Wal-Mart, Other Retailers Remove Johnson Baby Powder from Shelves Following Asbestos Recall

The public image has not been good for Johnson & Johnson as of late. After losing a prominent court case that their baby powder caused mesothelioma last June, they are now suffering another public relations crisis after the FDA discovered asbestos in a lot of their baby powder this Fall. A small trace amount of asbestos, 0.00002%, was found in a lot of 33,000 bottles, which were 22 ounces. All of the bottles were made and shipped to stores in the United States. 

Two weeks before the FDA announced that the baby powder bottles had trace levels of asbestos, CEO of Johnson & Johnson, Alex Gorsky, had stated that the baby powder was free of asbestos. The company has been making public statements for years that their products are not causing cancer and are completely safe.

The FDA tested two separate lots of Johnson’s baby powder, with one lot testing positive and the other lot testing negative. The over 130-year-old healthcare company had its shares fall 2.9% after this news was released. After the FDA released the study results, Johnson & Johnson conducted a voluntary recall of the 33,000 bottles of baby powder where the asbestos was linked. A single sample taken from lot #22318RB was shown to have asbestos. In a statement given by the FDA Commissioner Dr. Ned Sharpless, the FDA claims that they will continue to test cosmetic products for the presence of asbestos to protect consumers from the potential health risks.

As a result of the FDA tests, several prominent retailers across the United States have decided to pull the possibly tainted baby powder from their shelves. Erin Hulliberger, a spokesperson for Walmart, said that they have only taken action against products impacted by the Johnson & Johnson recall.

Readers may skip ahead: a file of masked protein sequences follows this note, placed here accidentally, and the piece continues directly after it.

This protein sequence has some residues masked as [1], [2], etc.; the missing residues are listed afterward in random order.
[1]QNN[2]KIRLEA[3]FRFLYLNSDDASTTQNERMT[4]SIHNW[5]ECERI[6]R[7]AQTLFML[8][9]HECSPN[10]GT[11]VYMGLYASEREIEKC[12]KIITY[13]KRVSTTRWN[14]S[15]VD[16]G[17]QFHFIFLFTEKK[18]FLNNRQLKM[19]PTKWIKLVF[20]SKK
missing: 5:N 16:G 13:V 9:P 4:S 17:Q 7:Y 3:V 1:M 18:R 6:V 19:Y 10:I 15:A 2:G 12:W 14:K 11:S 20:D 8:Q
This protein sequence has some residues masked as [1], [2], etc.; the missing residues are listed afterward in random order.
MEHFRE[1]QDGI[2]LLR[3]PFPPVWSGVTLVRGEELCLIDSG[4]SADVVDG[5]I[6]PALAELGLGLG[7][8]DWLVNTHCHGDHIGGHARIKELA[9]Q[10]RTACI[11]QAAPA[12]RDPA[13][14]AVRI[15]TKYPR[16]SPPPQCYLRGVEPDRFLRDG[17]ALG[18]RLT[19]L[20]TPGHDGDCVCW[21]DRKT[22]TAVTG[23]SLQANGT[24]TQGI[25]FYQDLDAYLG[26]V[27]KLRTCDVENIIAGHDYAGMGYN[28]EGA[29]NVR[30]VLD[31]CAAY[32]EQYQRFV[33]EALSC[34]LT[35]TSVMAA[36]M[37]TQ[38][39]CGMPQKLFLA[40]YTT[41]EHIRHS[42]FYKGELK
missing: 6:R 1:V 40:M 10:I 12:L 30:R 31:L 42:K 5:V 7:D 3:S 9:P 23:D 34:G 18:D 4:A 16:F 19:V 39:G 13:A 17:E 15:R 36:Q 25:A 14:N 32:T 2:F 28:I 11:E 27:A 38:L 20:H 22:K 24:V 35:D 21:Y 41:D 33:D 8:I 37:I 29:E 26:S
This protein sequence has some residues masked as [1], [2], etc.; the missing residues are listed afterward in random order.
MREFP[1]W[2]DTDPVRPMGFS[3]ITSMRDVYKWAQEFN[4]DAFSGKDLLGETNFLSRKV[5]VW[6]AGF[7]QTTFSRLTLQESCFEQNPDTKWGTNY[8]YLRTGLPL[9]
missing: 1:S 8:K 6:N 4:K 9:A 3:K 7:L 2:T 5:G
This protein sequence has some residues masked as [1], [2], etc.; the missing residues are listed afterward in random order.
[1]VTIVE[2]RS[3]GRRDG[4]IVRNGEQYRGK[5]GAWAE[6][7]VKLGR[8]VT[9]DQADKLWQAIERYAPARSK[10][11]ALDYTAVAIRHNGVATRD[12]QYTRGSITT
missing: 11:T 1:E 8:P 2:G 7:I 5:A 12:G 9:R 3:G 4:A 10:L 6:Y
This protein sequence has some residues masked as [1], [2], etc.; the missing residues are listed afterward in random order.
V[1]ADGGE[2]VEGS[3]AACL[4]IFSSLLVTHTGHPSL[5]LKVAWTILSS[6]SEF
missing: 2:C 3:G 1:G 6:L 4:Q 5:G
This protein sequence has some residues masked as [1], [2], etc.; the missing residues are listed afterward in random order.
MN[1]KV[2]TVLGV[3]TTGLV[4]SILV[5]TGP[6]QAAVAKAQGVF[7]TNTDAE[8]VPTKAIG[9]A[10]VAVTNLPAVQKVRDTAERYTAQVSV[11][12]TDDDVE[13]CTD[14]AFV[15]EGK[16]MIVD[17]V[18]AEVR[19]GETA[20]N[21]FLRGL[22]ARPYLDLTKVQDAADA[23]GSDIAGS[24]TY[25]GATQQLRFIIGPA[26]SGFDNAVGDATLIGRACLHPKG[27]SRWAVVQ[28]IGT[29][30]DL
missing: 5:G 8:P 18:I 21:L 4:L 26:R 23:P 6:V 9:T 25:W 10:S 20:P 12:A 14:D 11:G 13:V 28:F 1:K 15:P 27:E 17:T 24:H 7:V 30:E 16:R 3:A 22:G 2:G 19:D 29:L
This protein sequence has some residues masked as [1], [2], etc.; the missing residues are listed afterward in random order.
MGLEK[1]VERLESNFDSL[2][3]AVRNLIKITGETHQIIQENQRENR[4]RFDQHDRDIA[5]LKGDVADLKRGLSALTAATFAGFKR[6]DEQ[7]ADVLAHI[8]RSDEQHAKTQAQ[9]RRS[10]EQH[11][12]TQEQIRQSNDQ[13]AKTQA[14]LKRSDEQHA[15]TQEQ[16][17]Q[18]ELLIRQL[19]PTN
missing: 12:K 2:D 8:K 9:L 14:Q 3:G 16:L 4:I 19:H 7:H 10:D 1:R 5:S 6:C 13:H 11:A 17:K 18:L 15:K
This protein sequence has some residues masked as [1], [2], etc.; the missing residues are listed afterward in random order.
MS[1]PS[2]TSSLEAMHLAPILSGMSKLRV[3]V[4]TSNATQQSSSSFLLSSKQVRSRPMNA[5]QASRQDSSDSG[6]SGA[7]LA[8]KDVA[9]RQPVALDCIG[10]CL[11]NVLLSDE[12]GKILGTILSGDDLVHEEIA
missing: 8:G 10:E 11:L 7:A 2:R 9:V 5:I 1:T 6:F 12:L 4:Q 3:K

“Even though baby powder makes up a fraction of Johnson & Johnson’s global business, this recall hurts their image much more than their bottom line. Johnson & Johnson has been fending off lawsuits stemming from their baby powder for years,” says product liability attorney Cade Parian of The Parian Law Firm, LLC. “It is time for them to be transparent about what’s really in their product.”

Johnson & Johnson has also been recently dealing with other backlash and lawsuits as a result of products they have manufactured causing men to grow breasts. They have also faced accusations that they market painkillers to doctors, causing a spike in the opioid epidemic. Johnson & Johnson is currently facing over 15,000 lawsuits related to their talc-based powders along with regulatory and criminal disputes. Liabilities just related to baby powder disputes could end up costing the company up to $10 billion.

Other retailers have removed bottles from this lot of Johnson’s baby powder from their store shelves, as well. These stores include CVS, Target, Walgreen’s, and Rite Aid. Rite-Aid, however, put the bottles in storage in case further testing shows the bottles from the lot are safe. Anyone who has purchased baby powder from this lot can get a refund by contacting Johnson & Johnson.